Improving your chances of having a long, successful career depends not only on how healthy you keep your body, but also on how wisely you plan your business moves. As any successful hairdresser will tell you, continuing education is key to career satisfaction as well as to sustaining a good income. 


Sam Villa has conducted a lot of education. As artistic director for Redken 5th Avenue and founding partner of the Sam Villa line of tools, Villa has won awards for his approach to teaching stylists. There’s so much education out there—how do you know which classes to take? Here, Villa shares his insight to help hairdressers make smart decisions and get the training that will help you to have a healthy, happy career.


  1. Use social media to research artists. Watch a few platform presentations on YouTube, check out artists on Facebook, follow them on Twitter and Instagram, see what they’re posting on Pinterest. If you feel motivated by an artist’s approach or philosophy, go see that artist in person.
  2. Zero in on one skill at a time. If you want to upgrade your cutting or styling skills, attend hands-on workshops or take online courses that address that topic. Then practice, practice, practice.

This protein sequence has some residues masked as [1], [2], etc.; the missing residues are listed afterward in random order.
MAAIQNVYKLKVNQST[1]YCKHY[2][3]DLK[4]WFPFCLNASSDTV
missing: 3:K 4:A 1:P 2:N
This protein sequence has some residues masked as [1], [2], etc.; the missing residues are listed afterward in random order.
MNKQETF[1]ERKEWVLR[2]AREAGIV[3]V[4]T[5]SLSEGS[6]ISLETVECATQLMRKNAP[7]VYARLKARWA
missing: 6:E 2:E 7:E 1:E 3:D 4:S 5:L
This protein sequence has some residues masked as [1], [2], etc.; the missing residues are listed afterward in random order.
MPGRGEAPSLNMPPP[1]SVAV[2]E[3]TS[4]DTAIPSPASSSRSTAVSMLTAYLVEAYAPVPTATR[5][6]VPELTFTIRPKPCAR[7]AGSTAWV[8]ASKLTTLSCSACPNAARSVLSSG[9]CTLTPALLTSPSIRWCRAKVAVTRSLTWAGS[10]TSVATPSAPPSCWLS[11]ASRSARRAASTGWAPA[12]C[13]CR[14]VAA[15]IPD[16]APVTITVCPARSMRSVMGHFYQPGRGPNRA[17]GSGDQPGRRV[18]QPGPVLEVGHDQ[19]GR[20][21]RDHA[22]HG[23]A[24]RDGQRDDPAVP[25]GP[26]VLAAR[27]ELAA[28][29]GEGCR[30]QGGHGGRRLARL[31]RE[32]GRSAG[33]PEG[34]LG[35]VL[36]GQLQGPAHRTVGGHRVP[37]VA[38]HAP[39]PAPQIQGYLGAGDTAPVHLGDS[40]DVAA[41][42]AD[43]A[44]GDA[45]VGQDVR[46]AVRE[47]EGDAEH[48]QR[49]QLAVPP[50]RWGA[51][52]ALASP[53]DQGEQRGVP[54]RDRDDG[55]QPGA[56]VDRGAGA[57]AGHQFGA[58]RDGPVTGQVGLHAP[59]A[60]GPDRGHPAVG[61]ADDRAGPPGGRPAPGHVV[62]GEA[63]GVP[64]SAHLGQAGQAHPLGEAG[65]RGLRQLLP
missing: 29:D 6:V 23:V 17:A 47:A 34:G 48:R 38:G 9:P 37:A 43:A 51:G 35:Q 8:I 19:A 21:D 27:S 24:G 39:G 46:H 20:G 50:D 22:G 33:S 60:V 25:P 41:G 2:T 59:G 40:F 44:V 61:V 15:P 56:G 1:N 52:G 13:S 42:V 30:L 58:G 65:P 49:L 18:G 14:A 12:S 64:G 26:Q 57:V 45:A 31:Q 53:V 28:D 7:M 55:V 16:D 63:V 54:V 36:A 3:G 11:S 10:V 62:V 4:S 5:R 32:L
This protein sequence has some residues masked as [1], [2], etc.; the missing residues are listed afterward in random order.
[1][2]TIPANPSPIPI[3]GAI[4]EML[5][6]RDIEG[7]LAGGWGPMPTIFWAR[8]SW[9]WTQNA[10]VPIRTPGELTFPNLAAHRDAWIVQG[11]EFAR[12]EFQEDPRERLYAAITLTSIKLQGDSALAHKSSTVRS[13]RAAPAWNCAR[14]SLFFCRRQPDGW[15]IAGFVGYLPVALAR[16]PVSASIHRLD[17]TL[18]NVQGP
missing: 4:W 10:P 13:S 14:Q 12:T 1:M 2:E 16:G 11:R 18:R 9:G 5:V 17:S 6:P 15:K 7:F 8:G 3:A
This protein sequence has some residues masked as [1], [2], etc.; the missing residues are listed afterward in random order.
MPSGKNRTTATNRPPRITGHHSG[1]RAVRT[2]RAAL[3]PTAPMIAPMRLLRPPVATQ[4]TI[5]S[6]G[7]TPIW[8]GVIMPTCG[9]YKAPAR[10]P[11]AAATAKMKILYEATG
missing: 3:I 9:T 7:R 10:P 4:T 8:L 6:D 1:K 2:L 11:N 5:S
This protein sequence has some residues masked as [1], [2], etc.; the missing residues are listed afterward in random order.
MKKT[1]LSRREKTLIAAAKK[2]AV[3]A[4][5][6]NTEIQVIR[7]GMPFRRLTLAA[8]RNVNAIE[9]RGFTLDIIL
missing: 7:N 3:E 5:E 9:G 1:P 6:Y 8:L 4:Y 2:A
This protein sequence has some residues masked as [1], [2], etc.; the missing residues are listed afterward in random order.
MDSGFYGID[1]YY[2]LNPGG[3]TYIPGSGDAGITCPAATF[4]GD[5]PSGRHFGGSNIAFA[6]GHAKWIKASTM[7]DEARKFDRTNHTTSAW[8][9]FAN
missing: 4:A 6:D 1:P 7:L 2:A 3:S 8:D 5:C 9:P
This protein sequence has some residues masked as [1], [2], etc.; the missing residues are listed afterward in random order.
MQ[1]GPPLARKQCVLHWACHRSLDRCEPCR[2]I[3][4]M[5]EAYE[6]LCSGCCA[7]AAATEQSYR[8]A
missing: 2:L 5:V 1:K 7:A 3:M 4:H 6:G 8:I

3. Involve the team. If you’re a salon owner, education helps you establish a consistent culture so that your team promotes the same values and speaks the same language. Bring in a guest artist to do an in-salon class. If you’re a team member, when you return from an educational experience, teach the other staffers what you learned. Villa recommends that salons send the entire team for one event a year and rotate team members for other shows and classes.
  4. Take notes and photos. Documenting your experience will help you to understand and accept the methods you’re learning. Later, your notes will help you to review the instruction and customize it to service your own clients.
  5. Use the show app, and plan ahead. At major shows, navigating the show floor can be a challenge. That’s what show apps are for! Planning your days before you attend will help you to schedule classroom time efficiently and cover all of the brands you want to check out. But stay open to spontaneously stopping to see an educator who may be drawing a large crowd or offering something that interests you.

“It’s a different world out there now,” Villa observes. “Clients are looking for more value in a service; value is knowledge, and that comes from good education. Often we get back to the salon with a great sense of enthusiasm, wanting to apply what we’ve learned immediately on the first client. We start, but then we decide it takes too long and go back to doing what we’ve always done.”


On your first day or two back, Villa suggests getting a commitment from your clients to try the new method at their next appointment, not their current visit. Then as you cut and style the client, think about what you would do differently based on the information you picked up at the educational event. Just by reviewing the lesson in your mind like that, you will have “rehearsed” enough to start applying what you learned within a few days.


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